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November 18th, 2021:

Beto raises $2 million on his first official day as a candidate

I did say this would be the next story, didn’t I?

Beto O’Rourke raised $2 million in the first 24 hours of his run for governor, his campaign tells The Texas Tribune.

His campaign called it a record “for any Democratic gubernatorial candidate for the first 24 hours” of a campaign. They also said it was the most raised in the “first 24 hours of any campaign in 2021.”

O’Rourke is a fundraising powerhouse, though he faces an even more formidable fundraiser in Republican Gov. Greg Abbott. He had $55 million cash on hand at the end of June.

O’Rourke’s fundraising total for his first 24 hours was $2,015,885, his campaign said. The haul came from more than 20,000 donors.

O’Rourke has been on the road since launching his campaign Monday morning, making stops in Fort Stockton, San Antonio and Laredo. He is scheduled to visit the Rio Grande Valley on Wednesday.

See here for the background. To be sure, this would have been a story had he fallen short of expectations, too. This way is definitely better. That said, all Beto needs to do is the same thing each day for the next four weeks, and then he’ll be caught up to where Abbott was as of July. Yeah, I know, he doesn’t need to actually match Abbott dollar for dollar – he’s already well known, he’s got plenty of volunteer and activist energy behind him, there are tons of things to talk about, and at some point marginal dollars aren’t worth all that much. But there’s no way around it, he’s going to need tons of money. This is why a lot of people wanted him to start sooner, but Beto’s gonna Beto. At least he’s off to a flying start.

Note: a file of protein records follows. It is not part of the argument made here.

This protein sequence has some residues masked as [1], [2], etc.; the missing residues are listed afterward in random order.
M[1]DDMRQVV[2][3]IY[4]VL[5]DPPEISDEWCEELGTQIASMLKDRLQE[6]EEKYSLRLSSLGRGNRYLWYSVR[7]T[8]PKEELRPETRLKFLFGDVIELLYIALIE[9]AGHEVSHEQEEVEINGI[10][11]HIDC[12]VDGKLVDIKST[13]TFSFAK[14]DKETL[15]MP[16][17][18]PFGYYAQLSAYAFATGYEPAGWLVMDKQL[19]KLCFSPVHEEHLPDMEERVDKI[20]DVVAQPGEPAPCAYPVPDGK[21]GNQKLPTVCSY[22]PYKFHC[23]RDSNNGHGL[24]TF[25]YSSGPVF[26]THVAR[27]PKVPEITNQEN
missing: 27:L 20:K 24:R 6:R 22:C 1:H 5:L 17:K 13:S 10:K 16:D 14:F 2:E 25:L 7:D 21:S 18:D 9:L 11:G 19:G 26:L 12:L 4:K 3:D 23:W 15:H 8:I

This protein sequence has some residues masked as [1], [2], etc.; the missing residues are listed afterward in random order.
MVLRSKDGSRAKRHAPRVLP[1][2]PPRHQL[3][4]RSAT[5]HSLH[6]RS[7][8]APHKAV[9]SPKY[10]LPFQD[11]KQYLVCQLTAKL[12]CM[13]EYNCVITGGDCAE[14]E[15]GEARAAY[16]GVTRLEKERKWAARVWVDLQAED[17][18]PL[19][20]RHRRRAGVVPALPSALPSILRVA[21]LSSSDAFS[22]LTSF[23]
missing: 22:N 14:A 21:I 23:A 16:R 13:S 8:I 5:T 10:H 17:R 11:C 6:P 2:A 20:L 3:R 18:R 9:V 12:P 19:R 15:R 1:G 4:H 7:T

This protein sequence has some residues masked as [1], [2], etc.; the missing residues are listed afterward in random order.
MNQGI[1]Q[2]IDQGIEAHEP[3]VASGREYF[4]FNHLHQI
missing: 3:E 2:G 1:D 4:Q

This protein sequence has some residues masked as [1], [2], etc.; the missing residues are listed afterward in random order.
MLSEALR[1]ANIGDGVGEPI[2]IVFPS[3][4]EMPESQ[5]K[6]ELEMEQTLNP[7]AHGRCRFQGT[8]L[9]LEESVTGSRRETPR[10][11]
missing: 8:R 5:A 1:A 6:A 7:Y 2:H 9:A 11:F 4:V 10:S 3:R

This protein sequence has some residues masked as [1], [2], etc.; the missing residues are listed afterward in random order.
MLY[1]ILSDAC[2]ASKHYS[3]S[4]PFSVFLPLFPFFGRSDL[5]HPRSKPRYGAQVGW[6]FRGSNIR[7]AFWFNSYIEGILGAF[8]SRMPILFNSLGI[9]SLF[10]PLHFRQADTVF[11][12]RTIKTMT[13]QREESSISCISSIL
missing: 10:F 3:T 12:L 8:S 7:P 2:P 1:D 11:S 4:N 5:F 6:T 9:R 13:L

On a side note, there has been a lot of stuff written about Beto and his campaign, his abysmal Presidential campaign, his past and present stances, why 2022 and Greg Abbott are not 2018 and Ted Cruz (gee, ya think?), and so on and so forth. I’m going to try to be judicious about what I read, let alone what I link to, especially now when there’s a lot of other campaign news of interest. Don’t worry, there will be plenty more to say about Beto and this race going forward.

Ben Chou files for Commissioners Court Precinct 4

Second to announce, first to officially file.

Ben Chou

I’m running for Harris County Commissioner, Precinct 4!

I’m a progressive Democrat, lawyer, and community organizer. I’m running for County Commissioner because I think we need to build a Harris County for all of our residents — one that centers our efforts around the pursuit of economic, racial, and environmental justice; a future we are proud to pass down to our kids.

I’m running because we can accomplish bold reforms while getting the basics done. We’ve got streets filled with potholes, sidewalks left broken for too long, and street lights that don’t turn on. Meanwhile flooding continues to plague our communities as small businesses and neighborhood safety teeter on the brink.

What’s happening in Texas today is appalling. Republicans have effectively banned abortion, are limiting what books can be taught in schools, and are trying to suppress the right to vote. That’s why this moment is so important. I’m running to bring the progressive, bold change needed to Harris County while also fighting back against Republican extremism.

We can’t afford to wait for change. We need leaders who embrace innovation and have a proven record of getting things done – now.

The Democratic primary for this seat is only a few months away on March 1, 2022. If you’re ready to move Harris County towards a better, brighter, more equitable future, then join me at: www.benchoutx.com.

He filed over the weekend, so he’s officially in, joining Lesley Briones and almost surely others. He’s the candidate I was aware of when Briones made her announcement. I will of course do interviews for this race. Stace has more.

Texas sues over the health care workers vaccine mandate

It’s a trifecta.